Moussa grabs Fati’s arm. I look into his eyes and he looks completely crazed/ She says one more thing then he draws back his fist and punched her dead in the jaw. He draws back again and lands another blow on her forehead. Fati stumbles back spilling ochre all over the damp ground. Cecile comes running from the pharmacy with me. We both are screaming for him to stop. Cec pushes Moussa away. Fato walks over to her house. I think that she is running away. WRONG AGAIN! She reaches into a corner of yard and pulls out a full machete. I wait for Moussa to run away but he bands down to grab a giant rock and tries to come at her with it. Cecile is successfully backing Moussa up as Fati trie to chop him with her weapon of choice. They stumble just missing each other with deadly blows. Cec wrestles the rock from Moussa. He walks into the storage closet at the health clinic and comes back out with a big blunt piece of wood. It was like one of those cave man head bashing sticks. Why was that in the storage room? As he starts to run at Fati with the stick Cecile begins to scream and tap her mouth. More neighbors rush out and the situation ends.

Now you’re probably wondering where I was when all of this weapon introduction was occurring. Well, at first I was watching in horror. And no, I’m not about to jump into a machete giant blunt stick fight in a foreign country. This fight was not about who was strongest. Since a lot people were malnourished at some point in their lives I’m bigger that most women and men. Despite the fact that most people have about 2% body fat and the rest lean muscle, I still think that I could hold my own. The only problem is that it’s not really about strength. As you can see our buddy Moussa switched weapons twice. It’s about who can find the biggest stick/rock the quickest and bash it against their opponents head. I was never trained in any serious combat, including street fighting. Call me a coward but I wasn’t eager to jump into this one. As all of this was happening I grabbed Fati’s 2.5-year-old daughter (who was watching the whole altercation) and took her to my other neighbors house.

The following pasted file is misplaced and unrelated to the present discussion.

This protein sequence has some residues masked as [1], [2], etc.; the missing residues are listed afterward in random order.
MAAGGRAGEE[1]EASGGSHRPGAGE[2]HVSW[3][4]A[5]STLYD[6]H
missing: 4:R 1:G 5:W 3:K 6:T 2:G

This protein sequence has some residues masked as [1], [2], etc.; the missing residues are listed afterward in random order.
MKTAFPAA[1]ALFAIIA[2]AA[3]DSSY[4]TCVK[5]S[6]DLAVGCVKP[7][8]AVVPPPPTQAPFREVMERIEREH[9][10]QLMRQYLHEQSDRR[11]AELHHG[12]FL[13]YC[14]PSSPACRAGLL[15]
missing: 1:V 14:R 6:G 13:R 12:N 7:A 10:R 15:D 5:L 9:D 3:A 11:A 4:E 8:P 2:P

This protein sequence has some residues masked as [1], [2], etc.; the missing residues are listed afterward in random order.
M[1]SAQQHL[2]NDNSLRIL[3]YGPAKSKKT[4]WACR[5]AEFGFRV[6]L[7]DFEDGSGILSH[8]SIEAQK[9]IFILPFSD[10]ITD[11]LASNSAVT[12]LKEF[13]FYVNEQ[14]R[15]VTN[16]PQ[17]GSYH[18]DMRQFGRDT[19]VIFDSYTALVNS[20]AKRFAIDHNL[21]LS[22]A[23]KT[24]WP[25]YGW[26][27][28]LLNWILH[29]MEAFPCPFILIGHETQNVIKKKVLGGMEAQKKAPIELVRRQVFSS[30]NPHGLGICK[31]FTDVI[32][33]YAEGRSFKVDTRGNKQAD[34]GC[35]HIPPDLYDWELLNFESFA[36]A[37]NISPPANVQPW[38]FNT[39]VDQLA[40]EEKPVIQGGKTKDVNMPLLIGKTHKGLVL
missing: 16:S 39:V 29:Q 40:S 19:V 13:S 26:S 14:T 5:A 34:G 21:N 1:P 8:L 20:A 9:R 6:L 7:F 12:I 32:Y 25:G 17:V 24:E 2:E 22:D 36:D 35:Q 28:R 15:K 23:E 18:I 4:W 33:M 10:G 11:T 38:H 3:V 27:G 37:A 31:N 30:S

After the fight Fati was furious. She began throwing insults at Moussa and telling him that she is going to wok him. Wok is similar to voodoo. Well voodoo probably came from wok. It’s basically when you use black magic to gain money, kill someone, make someone fall in love with you, etc. I speak to Fati afterwards and she shows me her wounds. I also find out that the fight started because Moussa asked her to tie up one of her kid goats because it was eating him bean crop. She told him that she couldn’t because the kid was still breast-feeding. Usually they only tie up the parent goats. The kids won’t wander too far from the mom. If she tied up the kid it would have not been able to effectively breast-feed.

Moussa received no formal reprimands for him outrageous behavior. My Major of course slapped him on the wrists and the guy still guards the clinic. Where is his guard post you ask? Why it’s outside of my very own bedroom window. This is where he sleeps almost every night. We’re practically roommates. I do not trust this man. Clearly he has some anger and mental issues. I often have daydreams of him getting into a fight with me. Sometimes when I see him I hope that he tries to start something with me so that I can whoop his behind, too bad I don’t own any goats. 

Tales from the Bush

This is a short list of some of the crazy things I’ve seen in my village. 

Disclaimer: I take none of these situations lightly. Not for the faint of heart.